Article: Property Investment

Council Update with Frank NewmanCouncil Update with Frank Newman

While attention has in recent months been on central government and post-election wheeling and dealing, there has been a lot going on locally. The Whangarei District Council (WDC) has released its annual report for the year ended 30 June 2017, the Hundertwasser project has been updated, the planning department has been writing new rules for trees, and councillors have said no to race-based seats around the council table.

Notable Trees

The WDC is currently going through what it calls a pre-consultation stage of a plan change regarding the management of protected trees in the district. They say, “Pre-consultation represents a great opportunity for you or your organisation to make a meaningful contribution in formulating provisions that work for everyone involved”.

By way of preamble, the policy states, “Trees provide a significant contribution to the amenity, historical, ecological and cultural values of the District. This is particularly so in urban areas where the ongoing demand for land development can threaten the existence of established trees…Individual trees and groups of trees that are considered to be among the most significant trees…are scheduled in this chapter in order to protect the benefits they provide for current and future generations.”

“Notable Trees” are given a score, based on what’s referred to as the Standard Tree Evaluation Method (STEM). A tree that scores 100 is considerable notable and worth protecting. The scoring system takes no account of the negative factors of having a large tree on private property.

There are 321 trees on the register - most of those are on private land. In addition to these Notable Trees, “Public Trees” are also protected. This (with some exemptions) means, “any tree or trees located within a road reserve, park or reserve administered by Whangarei District Council greater than 6.0m in height or with a girth (measured 1.4m above the ground) greater than 600mm.”

The issue that will be debated during the plan change is likely to focus on the trees on private land, and the requirements placed upon a private landowner. As things stand at present, while the tree is protected for the benefit of the public, the costs fall totally on the private landowner. Those costs are in the form of tree management (which in most cases must be done by an arborist), and land use restrictions - for example, restrictions on the “Construction or alteration of any structure, excavation of land, compaction of soil or formation of any new impervious surfaces within the dripline of a Notable Tree”.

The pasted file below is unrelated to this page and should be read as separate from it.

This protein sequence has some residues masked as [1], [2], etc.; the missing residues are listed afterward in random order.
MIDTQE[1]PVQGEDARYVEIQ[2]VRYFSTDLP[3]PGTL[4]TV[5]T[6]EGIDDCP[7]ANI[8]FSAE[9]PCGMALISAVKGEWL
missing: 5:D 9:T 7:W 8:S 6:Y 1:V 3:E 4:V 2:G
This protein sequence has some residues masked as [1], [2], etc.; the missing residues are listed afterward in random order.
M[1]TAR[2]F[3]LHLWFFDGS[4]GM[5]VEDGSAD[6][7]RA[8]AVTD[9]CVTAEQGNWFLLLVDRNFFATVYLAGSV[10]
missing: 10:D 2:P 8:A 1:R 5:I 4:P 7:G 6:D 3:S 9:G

There is a good argument that if notable trees are to be protected for the benefit of the public, then the costs and management responsibilities should fall upon the WDC.

Comments must be made in writing and received no later than 10 November 2017. For details see wdc.govt.nz and search “Plan Change 129”.

A careful deconstruction

It has taken the organisers of the Hundertwasser project some time to come to the reality that the former NRC building cannot be “reinvigorated through the application of significant interventions”, which some say was Hundertwasser’s vision. It seems the significant intervention has now become a demolition, or in the language of Mayor Mai, “a careful deconstruction”.

Another reality is that this is far from an ordinary building project, on a site with its own challenges. The town basin, and much of the CBD, is reclaimed land, which has major implications on the foundation work required. The problem is exacerbated in the case of the Hundertwasser building because of its size and weight, due to its earth roof.

Registrations of Interest are currently being sought for the construction of the project. The promoters believe the work can be carried out within the current cost estimates, but the reality test will come when the contract prices are in.

Racial seats on Council

Should two of the 13 WDC council seats be reserved for Maori only? That was a question debated by councillors last week. A motion put by Mayor Mai that Maori wards be established was defeated. An alternative motion put by Cr Christie that, “Council takes no further action on the establishment of a Maori ward(s)” was carried 8 votes to 4. Those in favour of the status quo were: Crs Christie, Halse, Deeming, Bell, Cocurullo, Glen, Cutforth, and Martin.

Against were: Mayor Mai, Crs Murphy, Morgan, and Hermon. Cr Innes abstained.

The vote was the second stage in a three stage review of the way local councillors are elected. The next and final stage is defining the wards. This usually involves shifting the ward boundaries to accommodate population changes, but could be more substantial. The timetable for that review is between 1 March – 31 August 2018.

The WDC recently released its annual report.  I will address that in a separate article as I am awaiting clarification from council on certain matters.

Frank Newman is the principal of Newman Property Consultancy. He is the author of numerous books on investment matters. For questions or comment about this article contact .(JavaScript must be enabled to view this email address)


Leave your comment

Commenting is not available in this weblog entry.